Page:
CHRIS GRAHAM waxes lyrical about the Andalusian – a really attractive breed that’s inexplicably gone out of fashion
ONE of the biggest mysteries connected with the rare Andalusian is why it continues to remain so rare! For a breed that has so much going for it, it’s strange that it is kept by so few fanciers – even at the UK’s premier poultry shows, you’ll be lucky to see more than a handful of these striking birds on display.
So what’s the problem? Does the name sound too foreign? Are people put off by an image of unmanageable Mediterranean temperament? Or perhaps it’s simply that the breed has fallen to such a degree that nowadays it’s hard to learn about, and even harder to buy.
Whatever the reason, the dwindling numbers are a crying shame, and would-be keepers are missing a great opportunity. The Andalusian offers cracking overall appearance, a very attractive plumage colouring on both male and female birds, plus all the utility performance you could reasonably want from a pure breed.
Yet despite having been around for well over 100 years, in more or less its present form – and a bantam version being available too – these pretty birds are forced to languish on the periphery of the poultry Fancy, without a dedicated club to support and promote them.
Like so many of our “traditional” pure breeds, when you start digging into the Andalusian’s background, the waters very quickly become muddied.
Popular belief has it that the breed was originally developed in southwestern Spain, in a region around Cadiz called Andalusia – but this isn’t strictly true. Certainly, Spanish fowl from that area were used as a starting point, but most evidence suggests that the significant breeding and development work was carried out in England, by a handful of enthusiasts during the late 1800s.
So the attractive bird we have today is, essentially, a man-made creation, and certainly isn’t a native fowl of Southern Spain. The actual dates involved are a little vague as well, but it seems that the Andalusian’s forbears arrived in the UK during the late 1840s, either brought here by Spanish traders or imported directly to order by enthusiast breeders.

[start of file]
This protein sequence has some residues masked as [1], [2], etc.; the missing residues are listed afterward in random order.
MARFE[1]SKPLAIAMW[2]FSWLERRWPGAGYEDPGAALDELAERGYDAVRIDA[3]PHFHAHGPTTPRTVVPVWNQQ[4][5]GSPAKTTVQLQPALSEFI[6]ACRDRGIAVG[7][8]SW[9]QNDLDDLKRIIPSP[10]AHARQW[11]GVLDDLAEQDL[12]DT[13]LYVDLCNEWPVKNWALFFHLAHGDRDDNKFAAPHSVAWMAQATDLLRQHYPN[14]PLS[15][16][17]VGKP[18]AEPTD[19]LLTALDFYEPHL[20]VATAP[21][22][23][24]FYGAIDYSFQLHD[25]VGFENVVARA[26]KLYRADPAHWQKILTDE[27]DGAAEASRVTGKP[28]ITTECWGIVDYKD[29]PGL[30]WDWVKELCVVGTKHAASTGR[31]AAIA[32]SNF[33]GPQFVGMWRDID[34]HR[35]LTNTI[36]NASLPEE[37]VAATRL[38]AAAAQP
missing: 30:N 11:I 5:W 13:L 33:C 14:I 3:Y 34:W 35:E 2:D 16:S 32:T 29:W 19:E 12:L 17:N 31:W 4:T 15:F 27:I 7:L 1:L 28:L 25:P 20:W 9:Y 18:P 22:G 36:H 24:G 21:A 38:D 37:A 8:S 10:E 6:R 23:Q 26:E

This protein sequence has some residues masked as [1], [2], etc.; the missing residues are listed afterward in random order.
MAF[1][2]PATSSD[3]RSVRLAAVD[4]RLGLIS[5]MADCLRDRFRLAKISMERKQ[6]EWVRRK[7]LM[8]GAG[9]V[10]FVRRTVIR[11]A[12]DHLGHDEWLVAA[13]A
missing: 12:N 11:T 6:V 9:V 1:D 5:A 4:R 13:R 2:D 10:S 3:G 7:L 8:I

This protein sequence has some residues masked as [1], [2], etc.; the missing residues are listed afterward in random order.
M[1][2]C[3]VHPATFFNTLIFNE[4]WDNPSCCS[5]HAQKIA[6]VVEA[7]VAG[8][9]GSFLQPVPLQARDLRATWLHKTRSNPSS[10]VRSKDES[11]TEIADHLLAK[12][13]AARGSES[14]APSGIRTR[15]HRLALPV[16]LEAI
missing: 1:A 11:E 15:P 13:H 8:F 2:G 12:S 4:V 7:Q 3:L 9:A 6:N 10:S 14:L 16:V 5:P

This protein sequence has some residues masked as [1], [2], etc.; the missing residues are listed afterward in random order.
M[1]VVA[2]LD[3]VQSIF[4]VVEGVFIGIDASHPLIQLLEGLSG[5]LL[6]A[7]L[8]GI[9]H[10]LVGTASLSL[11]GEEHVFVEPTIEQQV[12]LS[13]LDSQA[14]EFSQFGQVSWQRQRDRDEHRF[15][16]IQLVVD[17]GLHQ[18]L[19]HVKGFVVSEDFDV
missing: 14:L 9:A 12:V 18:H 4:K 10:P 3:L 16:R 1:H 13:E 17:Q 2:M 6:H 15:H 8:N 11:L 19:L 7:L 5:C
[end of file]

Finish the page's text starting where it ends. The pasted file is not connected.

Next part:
By all accounts, these first birds were a bit of a mixed bag, with most being either black or white, and just a few presenting blueish/slate grey plumage. Their colourings were apparently somewhat drab and plain too, with little sign of the attractive two-tone or lacing effects seen on today’s version. However, the early breeders recognised some potential there, and must have fancied the look of the few grey examples they’d bought.
It’s commonly thought, though, that the Spanish was the first breed to be worked into the genetic mix, with some suggesting that this was to introduce the folded comb on the female. Careful selection was obviously made in favour of any dark lacing which appeared, although one contemporary report suggests that at some point birds were produced with light-coloured lacing! It seems that the Minorca played a part too, perhaps to increase the size of the comb and bring in greater weight to the dark lacing.
There’s also a suggestion that blue Old English Game – very popular at the time in Devon and Cornwall – were used as crosses, and that this was the source of the Andalusian’s now characteristic “reachiness”. This, presumably, would have also enhanced the blue feathering and endowed the emerging breed with additional visual grace and hardiness.